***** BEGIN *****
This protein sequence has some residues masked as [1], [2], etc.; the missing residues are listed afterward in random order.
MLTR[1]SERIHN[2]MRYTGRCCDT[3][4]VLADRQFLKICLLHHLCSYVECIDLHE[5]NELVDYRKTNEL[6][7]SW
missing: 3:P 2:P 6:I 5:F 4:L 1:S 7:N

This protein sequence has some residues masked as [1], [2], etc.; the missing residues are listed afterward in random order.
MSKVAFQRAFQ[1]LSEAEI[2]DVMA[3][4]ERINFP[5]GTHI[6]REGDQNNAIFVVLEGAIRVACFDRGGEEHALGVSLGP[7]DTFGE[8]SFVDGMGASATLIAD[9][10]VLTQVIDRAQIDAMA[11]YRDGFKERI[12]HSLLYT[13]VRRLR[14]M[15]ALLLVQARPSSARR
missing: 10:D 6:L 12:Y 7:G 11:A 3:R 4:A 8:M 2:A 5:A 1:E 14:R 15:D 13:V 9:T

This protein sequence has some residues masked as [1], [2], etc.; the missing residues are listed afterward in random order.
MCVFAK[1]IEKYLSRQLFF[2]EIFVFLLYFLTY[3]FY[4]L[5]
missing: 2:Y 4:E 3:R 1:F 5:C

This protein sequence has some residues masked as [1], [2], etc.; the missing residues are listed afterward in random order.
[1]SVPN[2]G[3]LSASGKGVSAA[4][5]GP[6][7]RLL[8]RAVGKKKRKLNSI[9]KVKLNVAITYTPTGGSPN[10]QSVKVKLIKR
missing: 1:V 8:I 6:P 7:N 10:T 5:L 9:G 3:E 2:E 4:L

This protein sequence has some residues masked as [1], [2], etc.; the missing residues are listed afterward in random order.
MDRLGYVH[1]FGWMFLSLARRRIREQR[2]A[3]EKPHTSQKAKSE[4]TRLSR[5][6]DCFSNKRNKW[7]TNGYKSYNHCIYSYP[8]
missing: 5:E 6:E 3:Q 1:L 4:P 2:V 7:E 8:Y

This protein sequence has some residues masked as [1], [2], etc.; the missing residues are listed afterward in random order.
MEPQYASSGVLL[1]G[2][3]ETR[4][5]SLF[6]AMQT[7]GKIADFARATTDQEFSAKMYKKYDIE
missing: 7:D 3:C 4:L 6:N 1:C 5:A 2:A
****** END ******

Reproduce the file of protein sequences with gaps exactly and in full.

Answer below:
This protein sequence has some residues masked as [1], [2], etc.; the missing residues are listed afterward in random order.
MLTR[1]SERIHN[2]MRYTGRCCDT[3][4]VLADRQFLKICLLHHLCSYVECIDLHE[5]NELVDYRKTNEL[6][7]SW
missing: 3:P 2:P 6:I 5:F 4:L 1:S 7:N

This protein sequence has some residues masked as [1], [2], etc.; the missing residues are listed afterward in random order.
MSKVAFQRAFQ[1]LSEAEI[2]DVMA[3][4]ERINFP[5]GTHI[6]REGDQNNAIFVVLEGAIRVACFDRGGEEHALGVSLGP[7]DTFGE[8]SFVDGMGASATLIAD[9][10]VLTQVIDRAQIDAMA[11]YRDGFKERI[12]HSLLYT[13]VRRLR[14]M[15]ALLLVQARPSSARR
missing: 10:D 6:L 12:Y 7:G 11:A 3:R 4:A 8:M 2:A 5:A 1:E 14:R 15:D 13:V 9:T

This protein sequence has some residues masked as [1], [2], etc.; the missing residues are listed afterward in random order.
MCVFAK[1]IEKYLSRQLFF[2]EIFVFLLYFLTY[3]FY[4]L[5]
missing: 2:Y 4:E 3:R 1:F 5:C

This protein sequence has some residues masked as [1], [2], etc.; the missing residues are listed afterward in random order.
[1]SVPN[2]G[3]LSASGKGVSAA[4][5]GP[6][7]RLL[8]RAVGKKKRKLNSI[9]KVKLNVAITYTPTGGSPN[10]QSVKVKLIKR
missing: 1:V 8:I 6:P 7:N 10:T 5:L 9:G 3:E 2:E 4:L

This protein sequence has some residues masked as [1], [2], etc.; the missing residues are listed afterward in random order.
MDRLGYVH[1]FGWMFLSLARRRIREQR[2]A[3]EKPHTSQKAKSE[4]TRLSR[5][6]DCFSNKRNKW[7]TNGYKSYNHCIYSYP[8]
missing: 5:E 6:E 3:Q 1:L 4:P 2:V 7:E 8:Y

This protein sequence has some residues masked as [1], [2], etc.; the missing residues are listed afterward in random order.
MEPQYASSGVLL[1]G[2][3]ETR[4][5]SLF[6]AMQT[7]GKIADFARATTDQEFSAKMYKKYDIE
missing: 7:D 3:C 4:L 6:N 1:C 5:A 2:A